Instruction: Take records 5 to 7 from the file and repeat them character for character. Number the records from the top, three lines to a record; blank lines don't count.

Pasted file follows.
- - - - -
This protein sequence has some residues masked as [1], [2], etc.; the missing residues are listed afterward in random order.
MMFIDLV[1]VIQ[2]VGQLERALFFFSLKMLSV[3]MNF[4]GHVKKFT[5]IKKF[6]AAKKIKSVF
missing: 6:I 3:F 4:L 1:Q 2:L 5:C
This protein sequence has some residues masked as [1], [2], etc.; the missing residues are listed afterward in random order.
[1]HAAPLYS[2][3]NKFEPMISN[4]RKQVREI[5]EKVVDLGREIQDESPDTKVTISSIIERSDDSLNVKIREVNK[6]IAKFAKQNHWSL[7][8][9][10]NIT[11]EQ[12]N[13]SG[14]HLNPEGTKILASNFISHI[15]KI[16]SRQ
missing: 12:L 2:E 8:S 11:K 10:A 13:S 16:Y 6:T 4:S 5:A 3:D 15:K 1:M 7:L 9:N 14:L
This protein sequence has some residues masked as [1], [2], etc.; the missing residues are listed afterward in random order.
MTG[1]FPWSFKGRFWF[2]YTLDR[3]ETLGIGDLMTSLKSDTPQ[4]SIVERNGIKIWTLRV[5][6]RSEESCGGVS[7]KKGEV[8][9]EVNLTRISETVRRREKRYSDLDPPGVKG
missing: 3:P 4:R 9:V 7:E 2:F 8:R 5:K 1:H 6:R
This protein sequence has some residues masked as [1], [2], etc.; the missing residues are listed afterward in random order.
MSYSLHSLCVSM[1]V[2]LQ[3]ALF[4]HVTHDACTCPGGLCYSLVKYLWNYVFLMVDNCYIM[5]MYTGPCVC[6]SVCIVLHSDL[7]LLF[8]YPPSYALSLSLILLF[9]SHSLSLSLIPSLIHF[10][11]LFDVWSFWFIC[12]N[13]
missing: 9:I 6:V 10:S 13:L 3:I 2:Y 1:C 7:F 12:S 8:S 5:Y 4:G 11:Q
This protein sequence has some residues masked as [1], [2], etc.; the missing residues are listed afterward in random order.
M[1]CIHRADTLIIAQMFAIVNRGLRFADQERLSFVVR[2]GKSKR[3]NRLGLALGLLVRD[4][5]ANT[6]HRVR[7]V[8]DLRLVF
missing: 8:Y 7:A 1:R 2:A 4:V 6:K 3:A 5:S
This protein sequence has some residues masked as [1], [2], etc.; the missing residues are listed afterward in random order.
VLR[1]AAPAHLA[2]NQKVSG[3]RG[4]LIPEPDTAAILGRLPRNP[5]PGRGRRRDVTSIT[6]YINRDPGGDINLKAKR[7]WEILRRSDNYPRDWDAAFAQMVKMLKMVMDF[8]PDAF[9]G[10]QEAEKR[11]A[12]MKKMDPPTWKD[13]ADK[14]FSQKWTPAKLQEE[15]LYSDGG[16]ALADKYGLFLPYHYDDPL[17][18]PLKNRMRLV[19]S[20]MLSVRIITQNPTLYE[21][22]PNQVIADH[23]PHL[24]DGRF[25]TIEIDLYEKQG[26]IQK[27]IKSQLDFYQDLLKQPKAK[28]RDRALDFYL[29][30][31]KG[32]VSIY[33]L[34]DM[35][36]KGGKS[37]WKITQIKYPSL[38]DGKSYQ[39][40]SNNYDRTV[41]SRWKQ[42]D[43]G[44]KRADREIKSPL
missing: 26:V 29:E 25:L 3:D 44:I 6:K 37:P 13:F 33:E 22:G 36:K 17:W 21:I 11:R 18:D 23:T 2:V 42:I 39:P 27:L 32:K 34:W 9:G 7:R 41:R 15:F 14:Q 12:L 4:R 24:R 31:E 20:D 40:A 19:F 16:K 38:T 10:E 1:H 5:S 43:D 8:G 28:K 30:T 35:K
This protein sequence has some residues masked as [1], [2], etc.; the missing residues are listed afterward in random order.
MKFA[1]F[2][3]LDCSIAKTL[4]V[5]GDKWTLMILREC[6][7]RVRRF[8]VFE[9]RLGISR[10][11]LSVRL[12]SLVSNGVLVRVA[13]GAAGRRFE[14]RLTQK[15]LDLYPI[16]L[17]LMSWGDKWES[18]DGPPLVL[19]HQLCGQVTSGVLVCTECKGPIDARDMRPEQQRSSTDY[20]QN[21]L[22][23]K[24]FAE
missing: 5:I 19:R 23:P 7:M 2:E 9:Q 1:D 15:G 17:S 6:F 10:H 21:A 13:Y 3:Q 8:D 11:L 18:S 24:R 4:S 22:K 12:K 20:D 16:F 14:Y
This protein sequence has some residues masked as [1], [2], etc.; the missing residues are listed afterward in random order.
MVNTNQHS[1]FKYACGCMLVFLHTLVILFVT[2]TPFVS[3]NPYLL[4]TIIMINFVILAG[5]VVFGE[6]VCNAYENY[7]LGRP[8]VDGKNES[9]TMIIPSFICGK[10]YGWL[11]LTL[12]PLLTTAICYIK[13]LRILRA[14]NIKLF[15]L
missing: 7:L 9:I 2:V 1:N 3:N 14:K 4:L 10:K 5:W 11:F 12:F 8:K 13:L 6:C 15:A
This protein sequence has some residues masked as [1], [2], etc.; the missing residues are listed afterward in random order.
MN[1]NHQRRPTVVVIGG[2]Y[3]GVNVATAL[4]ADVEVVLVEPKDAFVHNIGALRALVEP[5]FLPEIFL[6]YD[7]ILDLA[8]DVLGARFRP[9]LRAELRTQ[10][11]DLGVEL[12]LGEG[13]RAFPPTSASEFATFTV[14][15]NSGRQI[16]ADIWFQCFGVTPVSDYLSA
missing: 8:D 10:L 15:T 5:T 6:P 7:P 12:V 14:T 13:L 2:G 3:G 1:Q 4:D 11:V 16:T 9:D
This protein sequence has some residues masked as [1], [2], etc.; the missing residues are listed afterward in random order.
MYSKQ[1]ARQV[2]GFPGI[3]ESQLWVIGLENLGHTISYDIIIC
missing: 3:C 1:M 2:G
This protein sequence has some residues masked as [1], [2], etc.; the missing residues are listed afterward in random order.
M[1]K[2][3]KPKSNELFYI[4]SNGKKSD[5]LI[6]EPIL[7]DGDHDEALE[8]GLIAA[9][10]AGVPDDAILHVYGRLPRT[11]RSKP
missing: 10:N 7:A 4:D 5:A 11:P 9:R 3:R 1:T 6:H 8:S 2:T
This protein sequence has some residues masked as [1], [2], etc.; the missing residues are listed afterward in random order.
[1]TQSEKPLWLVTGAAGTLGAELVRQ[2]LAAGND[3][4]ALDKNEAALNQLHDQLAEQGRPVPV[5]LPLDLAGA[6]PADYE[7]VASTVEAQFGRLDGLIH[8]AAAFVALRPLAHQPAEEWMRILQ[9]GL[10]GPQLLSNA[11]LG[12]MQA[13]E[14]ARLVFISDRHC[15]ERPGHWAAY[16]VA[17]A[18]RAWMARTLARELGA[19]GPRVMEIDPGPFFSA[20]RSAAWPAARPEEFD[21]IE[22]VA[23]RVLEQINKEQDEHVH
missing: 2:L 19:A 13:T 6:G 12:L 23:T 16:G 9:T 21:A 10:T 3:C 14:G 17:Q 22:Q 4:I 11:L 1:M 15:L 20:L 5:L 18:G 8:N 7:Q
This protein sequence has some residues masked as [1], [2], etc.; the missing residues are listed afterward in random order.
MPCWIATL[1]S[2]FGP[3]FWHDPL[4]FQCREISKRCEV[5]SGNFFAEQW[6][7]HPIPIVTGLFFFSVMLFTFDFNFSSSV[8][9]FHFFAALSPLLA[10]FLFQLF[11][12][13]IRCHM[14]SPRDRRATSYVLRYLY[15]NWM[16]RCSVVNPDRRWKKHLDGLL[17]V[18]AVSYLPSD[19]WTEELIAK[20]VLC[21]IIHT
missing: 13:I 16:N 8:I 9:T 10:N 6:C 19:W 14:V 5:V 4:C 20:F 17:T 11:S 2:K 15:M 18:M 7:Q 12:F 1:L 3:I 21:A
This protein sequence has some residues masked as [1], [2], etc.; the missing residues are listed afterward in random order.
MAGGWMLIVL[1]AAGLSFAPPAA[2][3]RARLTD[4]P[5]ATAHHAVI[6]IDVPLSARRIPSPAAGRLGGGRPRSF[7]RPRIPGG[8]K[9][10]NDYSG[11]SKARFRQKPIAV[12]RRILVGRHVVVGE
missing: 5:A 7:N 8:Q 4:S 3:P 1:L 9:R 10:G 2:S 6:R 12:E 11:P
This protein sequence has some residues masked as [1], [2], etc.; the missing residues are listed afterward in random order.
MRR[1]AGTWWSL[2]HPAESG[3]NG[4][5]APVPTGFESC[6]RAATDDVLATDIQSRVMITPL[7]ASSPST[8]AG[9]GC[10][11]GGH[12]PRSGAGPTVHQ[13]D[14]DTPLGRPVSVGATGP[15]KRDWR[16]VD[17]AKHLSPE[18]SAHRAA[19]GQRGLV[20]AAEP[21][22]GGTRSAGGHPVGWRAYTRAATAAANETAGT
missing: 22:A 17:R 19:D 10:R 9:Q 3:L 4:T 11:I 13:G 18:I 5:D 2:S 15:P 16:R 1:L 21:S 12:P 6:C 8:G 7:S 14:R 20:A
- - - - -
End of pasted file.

This protein sequence has some residues masked as [1], [2], etc.; the missing residues are listed afterward in random order.
M[1]CIHRADTLIIAQMFAIVNRGLRFADQERLSFVVR[2]GKSKR[3]NRLGLALGLLVRD[4][5]ANT[6]HRVR[7]V[8]DLRLVF
missing: 8:Y 7:A 1:R 2:A 4:V 6:K 3:A 5:S
This protein sequence has some residues masked as [1], [2], etc.; the missing residues are listed afterward in random order.
VLR[1]AAPAHLA[2]NQKVSG[3]RG[4]LIPEPDTAAILGRLPRNP[5]PGRGRRRDVTSIT[6]YINRDPGGDINLKAKR[7]WEILRRSDNYPRDWDAAFAQMVKMLKMVMDF[8]PDAF[9]G[10]QEAEKR[11]A[12]MKKMDPPTWKD[13]ADK[14]FSQKWTPAKLQEE[15]LYSDGG[16]ALADKYGLFLPYHYDDPL[17][18]PLKNRMRLV[19]S[20]MLSVRIITQNPTLYE[21][22]PNQVIADH[23]PHL[24]DGRF[25]TIEIDLYEKQG[26]IQK[27]IKSQLDFYQDLLKQPKAK[28]RDRALDFYL[29][30][31]KG[32]VSIY[33]L[34]DM[35][36]KGGKS[37]WKITQIKYPSL[38]DGKSYQ[39][40]SNNYDRTV[41]SRWKQ[42]D[43]G[44]KRADREIKSPL
missing: 26:V 29:E 25:L 3:D 44:I 6:K 37:P 13:F 33:E 22:G 36:K 17:W 21:I 11:R 18:D 23:T 2:V 42:I 39:P 27:L 32:K 34:W 9:G 7:R 41:R 15:F 14:Q 12:L 4:R 24:R 31:E 20:D 40:A 19:F 16:K 38:T 10:E 1:H 5:S 43:D 8:G 28:K 30:T 35:K
This protein sequence has some residues masked as [1], [2], etc.; the missing residues are listed afterward in random order.
MKFA[1]F[2][3]LDCSIAKTL[4]V[5]GDKWTLMILREC[6][7]RVRRF[8]VFE[9]RLGISR[10][11]LSVRL[12]SLVSNGVLVRVA[13]GAAGRRFE[14]RLTQK[15]LDLYPI[16]L[17]LMSWGDKWES[18]DGPPLVL[19]HQLCGQVTSGVLVCTECKGPIDARDMRPEQQRSSTDY[20]QN[21]L[22][23]K[24]FAE
missing: 5:I 19:R 23:P 7:M 2:E 9:Q 1:D 15:G 17:S 6:F 10:H 21:A 13:Y 3:Q 8:D 11:L 18:S 24:R 4:S 22:K 12:K 20:D 16:F 14:Y